Serious Consequence with Meth Charges
Being arrested for methamphetamine charges in Denver is a serious matter.
Charges involving meth can range from simple possession of a small quantity of the drug to possession of large amounts with the ability by law enforcement to prove that there was an intent to sell and distribute it.
Methamphetamines are considered a Schedule II controlled dangerous drug in Colorado, meaning it is a substance with a high potential for abuse and has an accepted medical value in the U.S. Other examples of Schedule II drugs include opium, codeine and morphine.
An arrest for any Schedule II drug should not be taken lightly, but it is also not the end of the world in many instances.
“Many factors determine whether or not crimes involving meth will result in jail or prison time,” said Denver criminal defense attorney Christopher Braddock. “These factors may include previous drug convictions, the amount of meth involved, whether or not it can be proved there was intent to sell or distribute the drug, and the strength of the case’s search and seizure, and evidence processes.”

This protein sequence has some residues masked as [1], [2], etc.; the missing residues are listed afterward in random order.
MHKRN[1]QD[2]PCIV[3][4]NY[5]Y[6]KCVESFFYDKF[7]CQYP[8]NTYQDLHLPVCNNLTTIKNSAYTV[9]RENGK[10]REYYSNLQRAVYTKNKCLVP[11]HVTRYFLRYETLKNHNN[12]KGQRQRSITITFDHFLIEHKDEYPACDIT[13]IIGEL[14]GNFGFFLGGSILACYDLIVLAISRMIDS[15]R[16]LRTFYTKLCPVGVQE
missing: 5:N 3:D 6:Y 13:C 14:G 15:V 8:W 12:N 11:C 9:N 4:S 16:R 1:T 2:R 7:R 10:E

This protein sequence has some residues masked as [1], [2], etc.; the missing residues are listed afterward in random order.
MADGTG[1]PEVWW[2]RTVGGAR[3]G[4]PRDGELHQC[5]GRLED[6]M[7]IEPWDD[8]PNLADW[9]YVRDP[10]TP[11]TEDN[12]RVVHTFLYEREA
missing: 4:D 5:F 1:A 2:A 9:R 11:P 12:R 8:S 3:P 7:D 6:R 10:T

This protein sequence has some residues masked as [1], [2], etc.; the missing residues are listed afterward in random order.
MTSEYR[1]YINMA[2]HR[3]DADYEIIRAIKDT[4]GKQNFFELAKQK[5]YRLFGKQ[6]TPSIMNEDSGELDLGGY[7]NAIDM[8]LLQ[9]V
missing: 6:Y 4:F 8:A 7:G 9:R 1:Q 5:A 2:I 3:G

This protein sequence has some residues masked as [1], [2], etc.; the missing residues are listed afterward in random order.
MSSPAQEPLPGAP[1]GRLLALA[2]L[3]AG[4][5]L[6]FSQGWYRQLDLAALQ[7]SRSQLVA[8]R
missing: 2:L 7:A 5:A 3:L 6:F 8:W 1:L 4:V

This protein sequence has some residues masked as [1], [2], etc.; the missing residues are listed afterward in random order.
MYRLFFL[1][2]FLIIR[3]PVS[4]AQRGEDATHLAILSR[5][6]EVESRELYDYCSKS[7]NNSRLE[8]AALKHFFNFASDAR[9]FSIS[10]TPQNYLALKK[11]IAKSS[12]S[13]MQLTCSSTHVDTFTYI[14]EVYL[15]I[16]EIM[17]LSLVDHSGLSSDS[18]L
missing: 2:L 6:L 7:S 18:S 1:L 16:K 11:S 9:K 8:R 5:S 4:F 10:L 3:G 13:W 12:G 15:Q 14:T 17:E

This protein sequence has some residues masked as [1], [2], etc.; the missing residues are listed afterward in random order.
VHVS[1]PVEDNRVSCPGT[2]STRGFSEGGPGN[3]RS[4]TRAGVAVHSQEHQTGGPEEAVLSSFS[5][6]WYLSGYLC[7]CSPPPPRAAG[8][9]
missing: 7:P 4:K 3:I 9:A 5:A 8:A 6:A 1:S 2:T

Any possession of meth is considered a felony, but the amount will determine how much of a penalty is involved. Drug felonies in Colorado are divided in 4 groups: Drug Felony 4, Drug Felony 3, Drug Felony 2 and Drug Felony 1. Possession of two grams or less is considered a Drug Felony 4 and is punishable by up to one to two years of jail time and a fine of up to $100,000. Possession of two grams or more of meth is considered a Drug Felony 3 and is punishable by up to two to six years in jail with a fine of up to $500,000.
“For defendants facing lesser offenses and who don’t have a prior criminal history, there is a chance they could qualify for a drug diversion program, avoiding jail time completely,” added Braddock. It’s best not to panic, but to work through the process and mount the best possible defense depending on your circumstances.”